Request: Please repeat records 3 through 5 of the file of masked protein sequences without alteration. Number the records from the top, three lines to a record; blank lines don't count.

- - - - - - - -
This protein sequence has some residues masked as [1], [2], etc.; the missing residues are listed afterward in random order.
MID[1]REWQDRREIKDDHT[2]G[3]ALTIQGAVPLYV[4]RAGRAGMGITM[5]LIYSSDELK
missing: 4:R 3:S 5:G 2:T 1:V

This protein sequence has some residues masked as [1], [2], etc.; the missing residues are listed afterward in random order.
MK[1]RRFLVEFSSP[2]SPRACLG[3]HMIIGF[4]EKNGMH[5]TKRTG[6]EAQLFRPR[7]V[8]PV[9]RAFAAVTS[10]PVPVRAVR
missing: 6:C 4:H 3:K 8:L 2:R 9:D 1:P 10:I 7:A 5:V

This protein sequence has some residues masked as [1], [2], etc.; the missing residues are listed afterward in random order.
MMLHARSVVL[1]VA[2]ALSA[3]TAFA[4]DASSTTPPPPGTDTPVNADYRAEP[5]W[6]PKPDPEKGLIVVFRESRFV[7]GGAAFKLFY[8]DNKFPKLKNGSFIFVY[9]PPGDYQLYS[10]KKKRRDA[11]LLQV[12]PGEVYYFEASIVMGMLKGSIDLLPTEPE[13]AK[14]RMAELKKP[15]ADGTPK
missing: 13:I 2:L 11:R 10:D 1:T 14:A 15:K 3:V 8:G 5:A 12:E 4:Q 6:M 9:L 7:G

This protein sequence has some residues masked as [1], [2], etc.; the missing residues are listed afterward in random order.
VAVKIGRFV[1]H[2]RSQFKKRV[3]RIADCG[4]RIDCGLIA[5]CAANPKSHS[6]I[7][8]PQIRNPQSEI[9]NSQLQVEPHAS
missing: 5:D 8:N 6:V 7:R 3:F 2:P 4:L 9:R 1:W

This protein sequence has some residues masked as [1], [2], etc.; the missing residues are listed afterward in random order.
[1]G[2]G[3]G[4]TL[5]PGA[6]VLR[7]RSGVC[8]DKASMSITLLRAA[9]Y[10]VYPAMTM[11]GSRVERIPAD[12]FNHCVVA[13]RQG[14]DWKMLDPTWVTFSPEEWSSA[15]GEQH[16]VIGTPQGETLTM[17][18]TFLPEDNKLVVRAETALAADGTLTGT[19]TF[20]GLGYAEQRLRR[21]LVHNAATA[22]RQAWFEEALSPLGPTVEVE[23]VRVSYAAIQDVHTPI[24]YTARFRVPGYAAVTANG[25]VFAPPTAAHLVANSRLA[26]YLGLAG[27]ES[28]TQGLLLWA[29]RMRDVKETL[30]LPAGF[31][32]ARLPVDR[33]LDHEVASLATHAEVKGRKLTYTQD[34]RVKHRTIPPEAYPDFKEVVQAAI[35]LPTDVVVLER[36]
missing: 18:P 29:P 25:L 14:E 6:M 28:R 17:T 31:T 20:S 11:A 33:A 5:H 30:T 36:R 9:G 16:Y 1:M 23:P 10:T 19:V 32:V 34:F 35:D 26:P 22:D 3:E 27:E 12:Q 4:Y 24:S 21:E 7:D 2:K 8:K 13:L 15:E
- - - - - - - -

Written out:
This protein sequence has some residues masked as [1], [2], etc.; the missing residues are listed afterward in random order.
MMLHARSVVL[1]VA[2]ALSA[3]TAFA[4]DASSTTPPPPGTDTPVNADYRAEP[5]W[6]PKPDPEKGLIVVFRESRFV[7]GGAAFKLFY[8]DNKFPKLKNGSFIFVY[9]PPGDYQLYS[10]KKKRRDA[11]LLQV[12]PGEVYYFEASIVMGMLKGSIDLLPTEPE[13]AK[14]RMAELKKP[15]ADGTPK
missing: 13:I 2:L 11:R 10:D 1:T 14:A 15:K 3:V 8:G 5:A 12:E 4:Q 6:M 9:L 7:G

This protein sequence has some residues masked as [1], [2], etc.; the missing residues are listed afterward in random order.
VAVKIGRFV[1]H[2]RSQFKKRV[3]RIADCG[4]RIDCGLIA[5]CAANPKSHS[6]I[7][8]PQIRNPQSEI[9]NSQLQVEPHAS
missing: 5:D 8:N 6:V 7:R 3:F 2:P 4:L 9:R 1:W

This protein sequence has some residues masked as [1], [2], etc.; the missing residues are listed afterward in random order.
[1]G[2]G[3]G[4]TL[5]PGA[6]VLR[7]RSGVC[8]DKASMSITLLRAA[9]Y[10]VYPAMTM[11]GSRVERIPAD[12]FNHCVVA[13]RQG[14]DWKMLDPTWVTFSPEEWSSA[15]GEQH[16]VIGTPQGETLTM[17][18]TFLPEDNKLVVRAETALAADGTLTGT[19]TF[20]GLGYAEQRLRR[21]LVHNAATA[22]RQAWFEEALSPLGPTVEVE[23]VRVSYAAIQDVHTPI[24]YTARFRVPGYAAVTANG[25]VFAPPTAAHLVANSRLA[26]YLGLAG[27]ES[28]TQGLLLWA[29]RMRDVKETL[30]LPAGF[31][32]ARLPVDR[33]LDHEVASLATHAEVKGRKLTYTQD[34]RVKHRTIPPEAYPDFKEVVQAAI[35]LPTDVVVLER[36]
missing: 18:P 29:P 25:L 14:E 6:M 28:R 17:T 31:T 20:S 11:A 33:A 5:H 30:T 36:R 9:G 16:Y 1:M 23:P 10:T 19:V 32:V 34:F 35:D 26:P 22:D 3:E 27:E 12:Q 4:Y 24:S 21:E 7:D 2:K 8:K 13:L 15:E